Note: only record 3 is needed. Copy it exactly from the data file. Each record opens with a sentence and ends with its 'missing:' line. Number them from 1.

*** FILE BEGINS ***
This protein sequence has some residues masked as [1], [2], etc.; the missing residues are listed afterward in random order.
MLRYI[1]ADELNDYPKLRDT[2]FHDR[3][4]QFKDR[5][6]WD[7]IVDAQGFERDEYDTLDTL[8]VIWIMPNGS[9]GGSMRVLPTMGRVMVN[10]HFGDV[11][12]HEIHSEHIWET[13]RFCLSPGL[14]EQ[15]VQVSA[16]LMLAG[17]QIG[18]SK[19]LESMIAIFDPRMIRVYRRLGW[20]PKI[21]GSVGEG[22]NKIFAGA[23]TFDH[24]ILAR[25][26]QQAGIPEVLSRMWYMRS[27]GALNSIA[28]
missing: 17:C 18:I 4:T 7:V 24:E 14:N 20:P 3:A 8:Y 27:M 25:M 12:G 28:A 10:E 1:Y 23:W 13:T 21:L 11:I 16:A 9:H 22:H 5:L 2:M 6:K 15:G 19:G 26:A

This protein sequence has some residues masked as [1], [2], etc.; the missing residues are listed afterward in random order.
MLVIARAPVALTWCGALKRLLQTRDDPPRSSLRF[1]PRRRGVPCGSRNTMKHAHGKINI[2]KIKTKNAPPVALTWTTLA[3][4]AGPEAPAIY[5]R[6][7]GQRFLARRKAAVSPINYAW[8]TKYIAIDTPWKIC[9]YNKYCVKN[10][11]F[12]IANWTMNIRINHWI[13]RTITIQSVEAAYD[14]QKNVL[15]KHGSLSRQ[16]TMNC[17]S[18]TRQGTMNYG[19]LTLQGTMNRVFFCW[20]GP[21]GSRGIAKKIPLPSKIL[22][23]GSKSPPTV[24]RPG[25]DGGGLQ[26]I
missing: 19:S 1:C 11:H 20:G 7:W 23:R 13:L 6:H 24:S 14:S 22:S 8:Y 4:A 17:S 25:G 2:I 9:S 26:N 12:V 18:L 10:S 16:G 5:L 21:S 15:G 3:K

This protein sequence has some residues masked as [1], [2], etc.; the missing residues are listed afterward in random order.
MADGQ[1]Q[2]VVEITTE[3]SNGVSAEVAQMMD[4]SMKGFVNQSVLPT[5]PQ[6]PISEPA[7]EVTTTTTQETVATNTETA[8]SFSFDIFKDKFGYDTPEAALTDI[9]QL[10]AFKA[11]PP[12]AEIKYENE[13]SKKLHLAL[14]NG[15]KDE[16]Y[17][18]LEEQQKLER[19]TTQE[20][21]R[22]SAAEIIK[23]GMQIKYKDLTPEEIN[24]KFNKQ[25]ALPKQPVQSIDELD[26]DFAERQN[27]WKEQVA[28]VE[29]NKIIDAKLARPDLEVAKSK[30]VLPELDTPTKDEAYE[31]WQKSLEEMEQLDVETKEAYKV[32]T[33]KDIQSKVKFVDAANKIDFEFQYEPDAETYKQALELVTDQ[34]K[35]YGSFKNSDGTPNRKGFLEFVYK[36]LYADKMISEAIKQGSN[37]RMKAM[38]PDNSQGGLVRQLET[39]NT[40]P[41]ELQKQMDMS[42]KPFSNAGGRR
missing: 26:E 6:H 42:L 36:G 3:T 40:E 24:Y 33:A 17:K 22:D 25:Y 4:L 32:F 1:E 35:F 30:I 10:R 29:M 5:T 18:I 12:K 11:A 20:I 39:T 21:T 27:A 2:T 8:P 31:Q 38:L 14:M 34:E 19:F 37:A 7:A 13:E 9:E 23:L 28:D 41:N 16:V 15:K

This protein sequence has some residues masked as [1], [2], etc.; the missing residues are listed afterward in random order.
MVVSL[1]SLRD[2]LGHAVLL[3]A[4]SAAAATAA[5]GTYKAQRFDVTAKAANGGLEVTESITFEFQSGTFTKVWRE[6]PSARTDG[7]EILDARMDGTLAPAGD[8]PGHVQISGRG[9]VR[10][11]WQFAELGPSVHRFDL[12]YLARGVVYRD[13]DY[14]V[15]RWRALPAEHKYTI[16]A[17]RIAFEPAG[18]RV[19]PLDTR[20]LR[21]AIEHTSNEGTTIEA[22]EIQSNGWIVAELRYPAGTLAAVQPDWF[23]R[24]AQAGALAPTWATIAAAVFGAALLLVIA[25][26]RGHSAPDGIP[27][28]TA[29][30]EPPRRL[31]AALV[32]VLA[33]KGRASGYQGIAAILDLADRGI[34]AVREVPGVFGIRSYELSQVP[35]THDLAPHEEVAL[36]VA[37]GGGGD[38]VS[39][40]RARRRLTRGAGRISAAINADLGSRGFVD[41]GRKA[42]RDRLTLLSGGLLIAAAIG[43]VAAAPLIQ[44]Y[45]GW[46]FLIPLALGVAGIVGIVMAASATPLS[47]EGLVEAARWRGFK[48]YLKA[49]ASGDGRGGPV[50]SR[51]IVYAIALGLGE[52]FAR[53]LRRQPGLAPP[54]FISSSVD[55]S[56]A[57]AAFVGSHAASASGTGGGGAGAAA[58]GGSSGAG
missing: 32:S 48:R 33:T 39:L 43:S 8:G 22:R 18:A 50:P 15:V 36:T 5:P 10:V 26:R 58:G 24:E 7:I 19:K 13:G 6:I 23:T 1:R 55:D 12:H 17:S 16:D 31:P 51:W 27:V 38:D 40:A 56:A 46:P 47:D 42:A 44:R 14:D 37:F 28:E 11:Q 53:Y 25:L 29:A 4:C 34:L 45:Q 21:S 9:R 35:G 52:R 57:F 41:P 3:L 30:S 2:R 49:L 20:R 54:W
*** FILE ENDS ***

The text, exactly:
This protein sequence has some residues masked as [1], [2], etc.; the missing residues are listed afterward in random order.
MADGQ[1]Q[2]VVEITTE[3]SNGVSAEVAQMMD[4]SMKGFVNQSVLPT[5]PQ[6]PISEPA[7]EVTTTTTQETVATNTETA[8]SFSFDIFKDKFGYDTPEAALTDI[9]QL[10]AFKA[11]PP[12]AEIKYENE[13]SKKLHLAL[14]NG[15]KDE[16]Y[17][18]LEEQQKLER[19]TTQE[20][21]R[22]SAAEIIK[23]GMQIKYKDLTPEEIN[24]KFNKQ[25]ALPKQPVQSIDELD[26]DFAERQN[27]WKEQVA[28]VE[29]NKIIDAKLARPDLEVAKSK[30]VLPELDTPTKDEAYE[31]WQKSLEEMEQLDVETKEAYKV[32]T[33]KDIQSKVKFVDAANKIDFEFQYEPDAETYKQALELVTDQ[34]K[35]YGSFKNSDGTPNRKGFLEFVYK[36]LYADKMISEAIKQGSN[37]RMKAM[38]PDNSQGGLVRQLET[39]NT[40]P[41]ELQKQMDMS[42]KPFSNAGGRR
missing: 26:E 6:H 42:L 36:G 3:T 40:E 24:Y 33:A 17:K 22:D 25:Y 4:L 32:F 1:E 35:F 30:I 10:R 29:M 5:T 18:I 12:K 11:A 20:I 39:T 21:T 27:A 2:T 8:P 31:Q 38:L 14:M 34:E 19:F 37:A 7:A 13:E 9:E 23:L 28:D 41:N 16:V 15:K